Thursday, February 25, 2010

Judicial diversity promotes a just rule of law. It is not affirmative action for judges.

Currently, President Obama is on pace for appointing the most diverse cohort of federal judges to the bench. He has said that he believes that judges with different kinds of experiences bring empathy to the process of judges. This statement is not without controversy.

At the Sonya Sotomayor confirmation hearings diversity on the bench came under attack from Republican Senators. Repeatedly Republican senators asserted that Justice Sotomayor’s comment that “I would hope that a wise Latina woman with the richness of her experiences would more often than not reach a better conclusion than a white male who hasn’t lived that life” showed disrespect for the rule of law. First, Senator Jeff Sessions asserted that this statement showed that she would be a judge that would play ethnic politics on the bench. John Kyl, who served on the Texas Supreme Court, asserted that the idea that a judge might bring to the bench her perspective based on experience violated the fundamental premise that the rule of law is based on neutrality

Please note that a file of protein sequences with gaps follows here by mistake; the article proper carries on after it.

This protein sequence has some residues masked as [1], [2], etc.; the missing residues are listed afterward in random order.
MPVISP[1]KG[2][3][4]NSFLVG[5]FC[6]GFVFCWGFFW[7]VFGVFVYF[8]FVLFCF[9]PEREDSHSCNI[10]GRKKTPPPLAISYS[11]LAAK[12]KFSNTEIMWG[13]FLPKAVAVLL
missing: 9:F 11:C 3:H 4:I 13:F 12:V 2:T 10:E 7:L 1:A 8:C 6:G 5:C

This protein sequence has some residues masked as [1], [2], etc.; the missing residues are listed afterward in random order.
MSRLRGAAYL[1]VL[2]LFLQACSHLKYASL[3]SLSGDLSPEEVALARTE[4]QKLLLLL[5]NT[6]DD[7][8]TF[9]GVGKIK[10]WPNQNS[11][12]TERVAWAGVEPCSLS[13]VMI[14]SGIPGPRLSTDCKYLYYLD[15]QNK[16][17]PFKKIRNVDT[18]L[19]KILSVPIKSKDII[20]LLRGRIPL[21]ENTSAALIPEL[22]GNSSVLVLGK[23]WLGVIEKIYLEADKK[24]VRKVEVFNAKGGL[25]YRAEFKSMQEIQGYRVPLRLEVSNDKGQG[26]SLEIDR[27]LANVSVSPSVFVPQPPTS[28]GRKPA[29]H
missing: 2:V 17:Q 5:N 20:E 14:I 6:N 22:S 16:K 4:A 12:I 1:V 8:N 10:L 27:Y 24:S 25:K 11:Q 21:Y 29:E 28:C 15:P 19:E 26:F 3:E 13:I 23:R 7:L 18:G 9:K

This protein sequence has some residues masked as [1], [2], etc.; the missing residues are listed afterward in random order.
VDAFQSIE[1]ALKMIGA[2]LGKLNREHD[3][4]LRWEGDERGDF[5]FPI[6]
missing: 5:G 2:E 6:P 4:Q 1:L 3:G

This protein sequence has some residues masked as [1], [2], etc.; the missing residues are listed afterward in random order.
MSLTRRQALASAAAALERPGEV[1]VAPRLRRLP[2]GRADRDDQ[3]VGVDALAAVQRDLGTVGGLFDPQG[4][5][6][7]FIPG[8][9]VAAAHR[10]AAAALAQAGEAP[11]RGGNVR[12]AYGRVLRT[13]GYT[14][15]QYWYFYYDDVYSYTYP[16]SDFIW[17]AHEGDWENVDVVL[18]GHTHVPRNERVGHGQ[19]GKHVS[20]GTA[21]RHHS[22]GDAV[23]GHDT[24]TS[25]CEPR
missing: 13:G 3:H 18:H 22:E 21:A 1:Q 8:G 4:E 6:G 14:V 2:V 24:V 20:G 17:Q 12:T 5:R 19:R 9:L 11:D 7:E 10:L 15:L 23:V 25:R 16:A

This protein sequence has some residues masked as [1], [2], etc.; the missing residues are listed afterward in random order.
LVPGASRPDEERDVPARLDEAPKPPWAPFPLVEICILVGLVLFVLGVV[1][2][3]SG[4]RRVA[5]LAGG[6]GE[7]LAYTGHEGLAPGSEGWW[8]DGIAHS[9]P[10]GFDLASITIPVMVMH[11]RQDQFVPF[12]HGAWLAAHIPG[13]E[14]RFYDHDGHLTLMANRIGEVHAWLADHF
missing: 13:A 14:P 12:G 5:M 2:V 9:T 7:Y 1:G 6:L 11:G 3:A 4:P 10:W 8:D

These Senators believe that justice is blind, and that judges have no precommitments when they take on a case.
However, EVERY judge brings to the bench. Each judge has a gender, a race, and a culture, and that means that he or she is bringing with him or her, some “wise” experience,

Can any judge leave behind who he or she is, her experiences, her political belief, and put on the blindfold and balance the scales of justice? Increasingly, the cognitive psychologists have shown empirically that ideology, gender, religion, culture or race frame how we make decisions. Culture influences how we process the information that we perceive and how we interpret it, at an unconscious level, even if consciously we are committed egalitarians. Making decisions with one’s gut, unconscious cognitive processing, can also tap into our prejudices and what culture has taught us to think as the way things are -- women stay at home, most Mexicans are illegal, same sex relationships are “unnatural” etc.

Diversity in group decision counters unconscious bias. It is through the process of engagement, challenging each others’ premises and conclusions, that we are forced to question that gut intuition and re-examine and think through our decisions. Careful more deliberative thinking is less likely to be biased. And that is the main reason that a diverse judiciary is important.

By Sylvia Lazos

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